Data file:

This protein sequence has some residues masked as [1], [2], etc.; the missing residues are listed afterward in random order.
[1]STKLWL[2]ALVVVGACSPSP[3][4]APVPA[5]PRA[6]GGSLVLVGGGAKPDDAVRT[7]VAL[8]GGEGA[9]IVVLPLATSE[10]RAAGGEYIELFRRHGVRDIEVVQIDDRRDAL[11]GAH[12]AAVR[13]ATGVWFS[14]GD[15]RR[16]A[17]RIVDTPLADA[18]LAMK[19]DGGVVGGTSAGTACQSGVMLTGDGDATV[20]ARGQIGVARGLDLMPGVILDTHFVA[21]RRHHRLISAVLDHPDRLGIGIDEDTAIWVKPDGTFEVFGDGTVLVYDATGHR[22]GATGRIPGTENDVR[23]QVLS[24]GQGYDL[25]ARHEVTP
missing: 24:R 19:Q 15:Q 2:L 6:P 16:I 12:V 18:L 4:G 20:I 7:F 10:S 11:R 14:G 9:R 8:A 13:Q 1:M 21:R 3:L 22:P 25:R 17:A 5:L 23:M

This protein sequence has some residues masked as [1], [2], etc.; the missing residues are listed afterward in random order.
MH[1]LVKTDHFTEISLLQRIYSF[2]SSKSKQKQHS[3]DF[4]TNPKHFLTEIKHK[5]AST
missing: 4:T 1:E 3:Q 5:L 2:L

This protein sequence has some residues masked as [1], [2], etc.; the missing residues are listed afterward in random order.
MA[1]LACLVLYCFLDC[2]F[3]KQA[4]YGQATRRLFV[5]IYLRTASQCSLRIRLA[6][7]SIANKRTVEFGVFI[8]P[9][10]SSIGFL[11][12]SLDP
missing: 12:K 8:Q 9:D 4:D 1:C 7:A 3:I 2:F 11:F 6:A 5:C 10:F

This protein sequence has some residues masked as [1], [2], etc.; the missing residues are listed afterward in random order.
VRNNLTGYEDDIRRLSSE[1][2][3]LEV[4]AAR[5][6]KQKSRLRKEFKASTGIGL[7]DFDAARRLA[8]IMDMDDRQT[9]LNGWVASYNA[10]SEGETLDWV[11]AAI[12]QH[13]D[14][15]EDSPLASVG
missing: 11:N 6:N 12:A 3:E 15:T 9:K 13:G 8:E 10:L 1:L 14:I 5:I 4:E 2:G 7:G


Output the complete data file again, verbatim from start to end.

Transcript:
This protein sequence has some residues masked as [1], [2], etc.; the missing residues are listed afterward in random order.
[1]STKLWL[2]ALVVVGACSPSP[3][4]APVPA[5]PRA[6]GGSLVLVGGGAKPDDAVRT[7]VAL[8]GGEGA[9]IVVLPLATSE[10]RAAGGEYIELFRRHGVRDIEVVQIDDRRDAL[11]GAH[12]AAVR[13]ATGVWFS[14]GD[15]RR[16]A[17]RIVDTPLADA[18]LAMK[19]DGGVVGGTSAGTACQSGVMLTGDGDATV[20]ARGQIGVARGLDLMPGVILDTHFVA[21]RRHHRLISAVLDHPDRLGIGIDEDTAIWVKPDGTFEVFGDGTVLVYDATGHR[22]GATGRIPGTENDVR[23]QVLS[24]GQGYDL[25]ARHEVTP
missing: 24:R 19:Q 15:Q 2:L 6:P 16:I 12:V 18:L 4:G 20:I 7:F 10:S 11:R 14:G 9:R 8:A 13:Q 1:M 21:R 3:L 22:P 25:R 17:A 5:L 23:M

This protein sequence has some residues masked as [1], [2], etc.; the missing residues are listed afterward in random order.
MH[1]LVKTDHFTEISLLQRIYSF[2]SSKSKQKQHS[3]DF[4]TNPKHFLTEIKHK[5]AST
missing: 4:T 1:E 3:Q 5:L 2:L

This protein sequence has some residues masked as [1], [2], etc.; the missing residues are listed afterward in random order.
MA[1]LACLVLYCFLDC[2]F[3]KQA[4]YGQATRRLFV[5]IYLRTASQCSLRIRLA[6][7]SIANKRTVEFGVFI[8]P[9][10]SSIGFL[11][12]SLDP
missing: 12:K 8:Q 9:D 4:D 1:C 7:A 3:I 2:F 11:F 6:A 5:C 10:F

This protein sequence has some residues masked as [1], [2], etc.; the missing residues are listed afterward in random order.
VRNNLTGYEDDIRRLSSE[1][2][3]LEV[4]AAR[5][6]KQKSRLRKEFKASTGIGL[7]DFDAARRLA[8]IMDMDDRQT[9]LNGWVASYNA[10]SEGETLDWV[11]AAI[12]QH[13]D[14][15]EDSPLASVG
missing: 11:N 6:N 12:A 3:E 15:T 9:K 13:G 8:E 10:L 1:L 14:I 5:I 4:E 2:G 7:G